Harcourts South Africa 2018 Budget Reaction

Feb 22, 2018 12:13:30 AM Share this:

Overall it was a far more balanced budget speech than initially expected, with a focus on rebuilding, which is in line with the newly elected President Cyril Ramaphosa's messaging. However, Finance Minister Gigaba's announcement that there will be an increase in VAT from 14% to 15%, the first time VAT has been increased since 1993, will undoubtedly have a direct impact on the property market. VAT is payable on the transaction of a home purchase and in some cases included in the price of the home. Although one percent seems like a very slight increase, transactions like high value commercial properties or development investments might feel the increase far more than that of the middle to lower end of the market.

There is no doubt Government is experiencing shortfalls in their budget and lending might tighten up, therefore accumulation of funds has to originate from taxes. South Africans experiencing a price pinch with rising food costs, fuel costs and tax hikes might continue to be under financial pressure as more increases can be expected. This was noted in the speech as a 22c/litre increase in the general fuel levy, and a 30c/litre rise in the Road Accident Fund (RAF) levy was announced. South Africans will also be paying 52 cents more per litre for fuel from April 4. The effect of these tax hikes impacts the man on the street in a direct manner, and this might have an effect on the rental market on the lower end.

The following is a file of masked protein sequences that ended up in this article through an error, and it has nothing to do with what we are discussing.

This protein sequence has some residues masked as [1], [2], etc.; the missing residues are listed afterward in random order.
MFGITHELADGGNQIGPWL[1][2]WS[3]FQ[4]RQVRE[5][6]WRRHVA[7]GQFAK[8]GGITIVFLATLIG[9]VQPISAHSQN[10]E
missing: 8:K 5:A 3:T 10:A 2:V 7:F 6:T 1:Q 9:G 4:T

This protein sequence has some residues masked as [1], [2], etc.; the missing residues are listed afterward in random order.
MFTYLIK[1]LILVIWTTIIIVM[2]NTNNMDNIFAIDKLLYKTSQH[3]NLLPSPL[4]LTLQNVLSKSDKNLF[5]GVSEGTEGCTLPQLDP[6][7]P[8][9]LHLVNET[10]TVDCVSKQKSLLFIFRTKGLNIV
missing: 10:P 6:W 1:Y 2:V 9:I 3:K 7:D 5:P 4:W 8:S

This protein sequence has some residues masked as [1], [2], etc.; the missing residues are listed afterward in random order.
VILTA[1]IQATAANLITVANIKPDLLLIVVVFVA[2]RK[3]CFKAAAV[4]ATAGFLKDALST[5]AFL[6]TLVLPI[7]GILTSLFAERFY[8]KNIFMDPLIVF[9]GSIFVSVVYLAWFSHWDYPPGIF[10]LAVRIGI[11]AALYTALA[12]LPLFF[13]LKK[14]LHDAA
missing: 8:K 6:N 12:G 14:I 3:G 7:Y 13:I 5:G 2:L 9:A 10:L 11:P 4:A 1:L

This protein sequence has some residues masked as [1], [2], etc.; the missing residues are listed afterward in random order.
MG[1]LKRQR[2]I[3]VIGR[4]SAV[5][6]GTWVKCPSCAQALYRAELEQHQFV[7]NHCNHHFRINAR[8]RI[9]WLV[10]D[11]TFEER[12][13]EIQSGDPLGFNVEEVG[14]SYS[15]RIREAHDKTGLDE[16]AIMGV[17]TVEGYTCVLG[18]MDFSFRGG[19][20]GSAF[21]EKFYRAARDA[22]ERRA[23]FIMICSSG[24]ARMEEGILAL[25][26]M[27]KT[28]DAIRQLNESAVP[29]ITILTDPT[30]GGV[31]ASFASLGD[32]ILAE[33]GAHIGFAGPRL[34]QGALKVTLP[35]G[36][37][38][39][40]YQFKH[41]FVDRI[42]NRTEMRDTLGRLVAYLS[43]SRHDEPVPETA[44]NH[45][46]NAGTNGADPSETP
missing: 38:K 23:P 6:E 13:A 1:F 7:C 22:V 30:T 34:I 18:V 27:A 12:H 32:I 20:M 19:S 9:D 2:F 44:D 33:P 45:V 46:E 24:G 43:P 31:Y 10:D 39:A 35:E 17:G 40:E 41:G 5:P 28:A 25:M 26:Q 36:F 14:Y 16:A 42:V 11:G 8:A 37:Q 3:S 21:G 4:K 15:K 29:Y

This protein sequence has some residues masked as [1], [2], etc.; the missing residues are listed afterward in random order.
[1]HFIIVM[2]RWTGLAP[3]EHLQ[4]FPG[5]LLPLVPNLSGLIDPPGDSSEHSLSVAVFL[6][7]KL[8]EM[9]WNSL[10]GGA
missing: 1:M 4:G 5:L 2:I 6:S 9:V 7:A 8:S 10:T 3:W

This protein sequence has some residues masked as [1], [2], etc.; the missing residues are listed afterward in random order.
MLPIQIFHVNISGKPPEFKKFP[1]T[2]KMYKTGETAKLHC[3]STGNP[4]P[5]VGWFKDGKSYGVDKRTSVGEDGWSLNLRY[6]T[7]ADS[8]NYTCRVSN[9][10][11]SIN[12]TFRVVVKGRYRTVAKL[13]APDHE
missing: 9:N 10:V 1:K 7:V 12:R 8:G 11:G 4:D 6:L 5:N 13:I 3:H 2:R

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Topics: 2018 budget, Cyril Ramaphosa, economical news

Economic stability facilitates growth

Feb 19, 2018 4:52:47 PM Share this:

The political climate in South Africa has been under the microscope in recent times as Deputy President Cyril Ramaphosa took over the reigns as leader of the ruling party. The Rand immediately gained traction in the days following his appointment and has remained positive since.

There appears to be a shift in political messaging with the intention hopefully being to restore confidence in our markets for foreign and local investors.

It is essential that Government avoid volatile political decisions that affect our economy and influence public economic perception. Despite Harcourts recording an incredibly successful 2017, many sectors of the property market experienced stagnation and a decline in activity

There are many factors that influence buyers and sellers willingness to engage in real estate transactions, however, to a large extent buyers and sellers gauge potential success on general reports and opinions of the market, especially in an emerging market.

Real estate is an investment, and for most it will be the single largest investment of our lives, so it is understandable that we consider all the external elements before committing. This ideology spills over into other forms of investment too, especially commercial real estate, which assists greatly in business growth and entrepreneurship. When the private sector remains a little apprehensive to invest in real estate - business growth and employment are directly affected.

It is with this in mind that Government needs to aim for stability over the short term. Ensuring our markets remain steady enough to avoid fluctuations that either put our consumers under pressure with rising costs or deter extensive capital investment.

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Topics: Cyril Ramaphosa, economical news